The Palm at the End of the Mind

The Palm at the End of the Mind

When we cannot think and reason, we sense and feel. We hear the world through our desires, and perceive our experiences with analogy, for the world is merely being, and we enrich it with our own meaning. The world reveals to us in an infinite succession of patterns, like ripples scattering across a vast lake, its waves crashing on shore after shore, connecting an archipelago that stretches across vast horizons. Lau Hok Shing Hanison, So Wing Po and Zhang Ruyi create sculptural objects and installations that expand across metaphysics, cosmology, organic nature, post-industrial cities and the human body.

Way before seeing, the foetus can hear. Hearing is an intricate operation – sound waves travel to the inner ear, where watery fluid in the cochlea vibrates microscopic hair cells that translate the physical motion into tinkling electrical signals relayed by neurons to the brain. So Wing Po envisions Earth Battery (2020) to be a planetarium that imitates the hearing inside of us. Grinding up Chinese herbs that she grew up with in her family’s medicinal practice, the artist creates electrolytic soil for the transmission of electrical signals. On one end is a sound receiver, generating signals that pass through the colorful orbs, and on the other end, emissions of flashing lights in the belly of cicadas. Everything is illuminated in Seeds of Damocles (2012), where hundreds of dried seeds of Damocles tree cover the orb of a furniture lamp. The warm glow is the incubator of thousands of seeds and millions of stars, each containing a universe of its own. If you hold it close to your ear, you can hear infant stars beating in their hearts.

Apollo’s songs grow harsher, for we now make noise in cyberpunk megacities. Working from the rapidly developing metropolis of Shanghai, Zhang Ruyi continues her exploration of renovation, construction waste and the poetics of remnants. Domestic Wasteland(2020) is a sound installation comprising of four colossal metal plates placed in front of loudspeakers, emitting the audio recording of different construction sites. Rusty monuments and remnants from such processes of renovation take on tragically beautiful forms in Matte Substance-12 (2020) and Ewha in the Storm (2020), where the artist grafts discarded steel rods, electrical wires and gravel on to concrete cacti. These matte substances are ghostly and thrive in apposite shadows, their fragmentary existence is the splintering of the little lives that we hide from plain sight, that which we discard and exile as remnants. These building debris are but the psychological by-product of our aspirational existence.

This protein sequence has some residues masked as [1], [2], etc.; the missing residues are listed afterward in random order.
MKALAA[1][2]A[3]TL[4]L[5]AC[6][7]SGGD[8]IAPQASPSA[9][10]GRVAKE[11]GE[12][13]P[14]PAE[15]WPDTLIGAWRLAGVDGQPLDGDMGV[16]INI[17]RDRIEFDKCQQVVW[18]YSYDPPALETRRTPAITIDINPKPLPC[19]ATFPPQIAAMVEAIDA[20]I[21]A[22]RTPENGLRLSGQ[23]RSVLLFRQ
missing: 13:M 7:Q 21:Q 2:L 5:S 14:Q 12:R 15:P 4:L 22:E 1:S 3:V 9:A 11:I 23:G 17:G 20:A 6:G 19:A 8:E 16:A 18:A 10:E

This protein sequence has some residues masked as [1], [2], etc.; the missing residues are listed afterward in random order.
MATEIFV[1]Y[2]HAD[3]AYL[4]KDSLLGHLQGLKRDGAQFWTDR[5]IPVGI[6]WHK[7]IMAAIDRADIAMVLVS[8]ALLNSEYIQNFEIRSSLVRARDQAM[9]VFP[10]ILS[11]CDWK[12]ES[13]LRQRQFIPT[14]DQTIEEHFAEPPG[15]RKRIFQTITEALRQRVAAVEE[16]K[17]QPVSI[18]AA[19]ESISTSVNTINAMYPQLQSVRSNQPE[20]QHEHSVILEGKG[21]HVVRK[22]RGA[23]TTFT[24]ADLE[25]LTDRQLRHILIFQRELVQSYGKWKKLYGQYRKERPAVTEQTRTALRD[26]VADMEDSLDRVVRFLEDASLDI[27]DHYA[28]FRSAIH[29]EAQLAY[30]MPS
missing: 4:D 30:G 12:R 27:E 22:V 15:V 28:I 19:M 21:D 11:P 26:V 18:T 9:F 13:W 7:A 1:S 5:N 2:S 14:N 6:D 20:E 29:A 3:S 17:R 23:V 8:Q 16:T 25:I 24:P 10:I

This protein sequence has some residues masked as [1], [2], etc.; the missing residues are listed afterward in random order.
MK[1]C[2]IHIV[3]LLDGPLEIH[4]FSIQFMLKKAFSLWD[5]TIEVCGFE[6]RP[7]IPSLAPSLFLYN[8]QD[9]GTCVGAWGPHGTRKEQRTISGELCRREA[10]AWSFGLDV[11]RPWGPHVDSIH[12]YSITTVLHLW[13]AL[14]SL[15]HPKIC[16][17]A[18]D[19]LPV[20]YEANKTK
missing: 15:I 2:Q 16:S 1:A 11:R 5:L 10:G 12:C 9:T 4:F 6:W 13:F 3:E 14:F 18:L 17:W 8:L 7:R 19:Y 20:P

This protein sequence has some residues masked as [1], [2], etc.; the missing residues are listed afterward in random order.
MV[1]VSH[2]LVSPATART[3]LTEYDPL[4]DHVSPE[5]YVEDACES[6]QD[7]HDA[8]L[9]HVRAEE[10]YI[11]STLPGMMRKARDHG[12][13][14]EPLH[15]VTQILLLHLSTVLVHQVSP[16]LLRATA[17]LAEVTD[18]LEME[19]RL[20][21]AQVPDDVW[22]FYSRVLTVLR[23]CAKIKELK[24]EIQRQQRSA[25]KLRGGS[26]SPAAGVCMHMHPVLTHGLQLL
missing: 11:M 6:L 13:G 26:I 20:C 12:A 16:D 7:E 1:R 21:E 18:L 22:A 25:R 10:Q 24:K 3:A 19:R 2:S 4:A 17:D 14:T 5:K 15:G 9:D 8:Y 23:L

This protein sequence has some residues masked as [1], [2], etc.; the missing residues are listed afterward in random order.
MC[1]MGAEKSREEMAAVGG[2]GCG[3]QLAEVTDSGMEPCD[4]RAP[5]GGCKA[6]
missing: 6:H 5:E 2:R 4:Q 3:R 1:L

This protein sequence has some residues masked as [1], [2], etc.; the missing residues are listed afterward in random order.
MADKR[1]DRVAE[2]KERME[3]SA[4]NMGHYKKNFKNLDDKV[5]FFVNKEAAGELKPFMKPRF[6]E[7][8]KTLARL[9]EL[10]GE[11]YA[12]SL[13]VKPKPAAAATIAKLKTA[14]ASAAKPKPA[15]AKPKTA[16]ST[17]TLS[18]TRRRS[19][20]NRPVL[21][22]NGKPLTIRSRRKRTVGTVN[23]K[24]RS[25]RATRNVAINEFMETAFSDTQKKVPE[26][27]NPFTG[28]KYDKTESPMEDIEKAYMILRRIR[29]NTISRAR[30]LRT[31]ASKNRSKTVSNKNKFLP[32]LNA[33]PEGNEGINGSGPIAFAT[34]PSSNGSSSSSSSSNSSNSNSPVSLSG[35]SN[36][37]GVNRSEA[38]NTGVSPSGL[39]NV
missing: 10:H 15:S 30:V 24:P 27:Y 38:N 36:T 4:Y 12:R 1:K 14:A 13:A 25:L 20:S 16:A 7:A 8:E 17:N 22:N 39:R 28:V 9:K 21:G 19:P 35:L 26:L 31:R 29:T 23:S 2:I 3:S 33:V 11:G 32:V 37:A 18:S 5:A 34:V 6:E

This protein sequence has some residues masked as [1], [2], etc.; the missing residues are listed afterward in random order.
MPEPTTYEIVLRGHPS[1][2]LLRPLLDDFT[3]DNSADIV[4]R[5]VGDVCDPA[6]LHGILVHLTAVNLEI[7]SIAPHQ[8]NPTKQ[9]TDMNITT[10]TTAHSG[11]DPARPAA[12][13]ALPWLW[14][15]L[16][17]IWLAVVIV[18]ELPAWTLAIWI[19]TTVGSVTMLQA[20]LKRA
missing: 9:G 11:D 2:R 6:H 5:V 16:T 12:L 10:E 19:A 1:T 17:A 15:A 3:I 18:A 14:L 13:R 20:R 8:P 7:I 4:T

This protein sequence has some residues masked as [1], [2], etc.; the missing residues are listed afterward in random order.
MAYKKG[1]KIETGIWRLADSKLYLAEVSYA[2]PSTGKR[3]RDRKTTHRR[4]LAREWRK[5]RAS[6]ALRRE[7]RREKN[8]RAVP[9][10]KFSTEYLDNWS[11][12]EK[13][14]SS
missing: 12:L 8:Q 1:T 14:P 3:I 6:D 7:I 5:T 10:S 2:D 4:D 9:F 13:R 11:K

Silence becomes antithesis to the cacophonous echo chamber of urban life. Lau Hok Shing Hanison creates Remote Islands (2020), a group of wooden sculptures that imitate scholar’s rocks, which the artist places on top of glass-photographs of mountains, seascapes, cityscapes and crowds in Hong Kong. Installed on top of vast acrylic sheets, the organic phenomena seem to float on an immense ocean, unperturbed by the trouble of natural commotion and human history. Lau is passionate about Chinese culture, and his practice is abounding with classical Chinese elements. He likes combining the use of new and old things, and in a playful display, newly appreciates and studies antiquated objects, and generates new content from within. Lau’s works are extremely delicate, and in the interiority of their microcosmos, manifest an individual’s living condition, internal emotions and imagination for the past and the present. Holding these tactile objects in the palm, one can access the century-old divagation of the ancients, much like the literati reveling in wonder while holding a scholar’s object in their studio.